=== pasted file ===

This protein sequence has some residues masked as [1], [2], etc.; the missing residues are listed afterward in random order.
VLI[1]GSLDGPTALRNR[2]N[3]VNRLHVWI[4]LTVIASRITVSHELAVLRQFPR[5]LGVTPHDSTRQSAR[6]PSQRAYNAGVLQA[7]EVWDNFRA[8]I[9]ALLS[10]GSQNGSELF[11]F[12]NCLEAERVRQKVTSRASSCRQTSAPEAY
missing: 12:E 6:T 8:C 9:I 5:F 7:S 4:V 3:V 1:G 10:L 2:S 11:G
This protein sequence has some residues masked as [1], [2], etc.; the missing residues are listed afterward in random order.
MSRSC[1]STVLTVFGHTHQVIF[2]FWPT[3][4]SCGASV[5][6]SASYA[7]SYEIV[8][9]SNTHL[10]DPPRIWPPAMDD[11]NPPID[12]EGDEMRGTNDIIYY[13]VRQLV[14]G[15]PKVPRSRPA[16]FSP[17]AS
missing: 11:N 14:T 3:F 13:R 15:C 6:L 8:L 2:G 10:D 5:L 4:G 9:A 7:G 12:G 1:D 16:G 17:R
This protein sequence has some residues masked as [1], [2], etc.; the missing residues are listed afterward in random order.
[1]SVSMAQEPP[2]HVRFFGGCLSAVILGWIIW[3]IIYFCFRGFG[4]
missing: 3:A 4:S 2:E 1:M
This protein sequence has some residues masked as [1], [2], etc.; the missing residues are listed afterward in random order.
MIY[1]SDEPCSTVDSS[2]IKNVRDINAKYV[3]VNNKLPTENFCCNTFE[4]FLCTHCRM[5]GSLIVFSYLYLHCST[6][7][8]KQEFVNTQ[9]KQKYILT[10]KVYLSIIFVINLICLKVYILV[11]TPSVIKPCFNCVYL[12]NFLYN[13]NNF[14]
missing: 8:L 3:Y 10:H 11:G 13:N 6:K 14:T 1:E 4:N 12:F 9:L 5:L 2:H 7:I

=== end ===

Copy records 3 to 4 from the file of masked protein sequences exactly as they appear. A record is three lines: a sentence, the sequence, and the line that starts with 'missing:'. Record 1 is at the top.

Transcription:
This protein sequence has some residues masked as [1], [2], etc.; the missing residues are listed afterward in random order.
[1]SVSMAQEPP[2]HVRFFGGCLSAVILGWIIW[3]IIYFCFRGFG[4]
missing: 3:A 4:S 2:E 1:M
This protein sequence has some residues masked as [1], [2], etc.; the missing residues are listed afterward in random order.
MIY[1]SDEPCSTVDSS[2]IKNVRDINAKYV[3]VNNKLPTENFCCNTFE[4]FLCTHCRM[5]GSLIVFSYLYLHCST[6][7][8]KQEFVNTQ[9]KQKYILT[10]KVYLSIIFVINLICLKVYILV[11]TPSVIKPCFNCVYL[12]NFLYN[13]NNF[14]
missing: 8:L 3:Y 10:H 11:G 13:N 6:K 14:T 1:E 4:N 12:F 9:L 5:L 2:H 7:I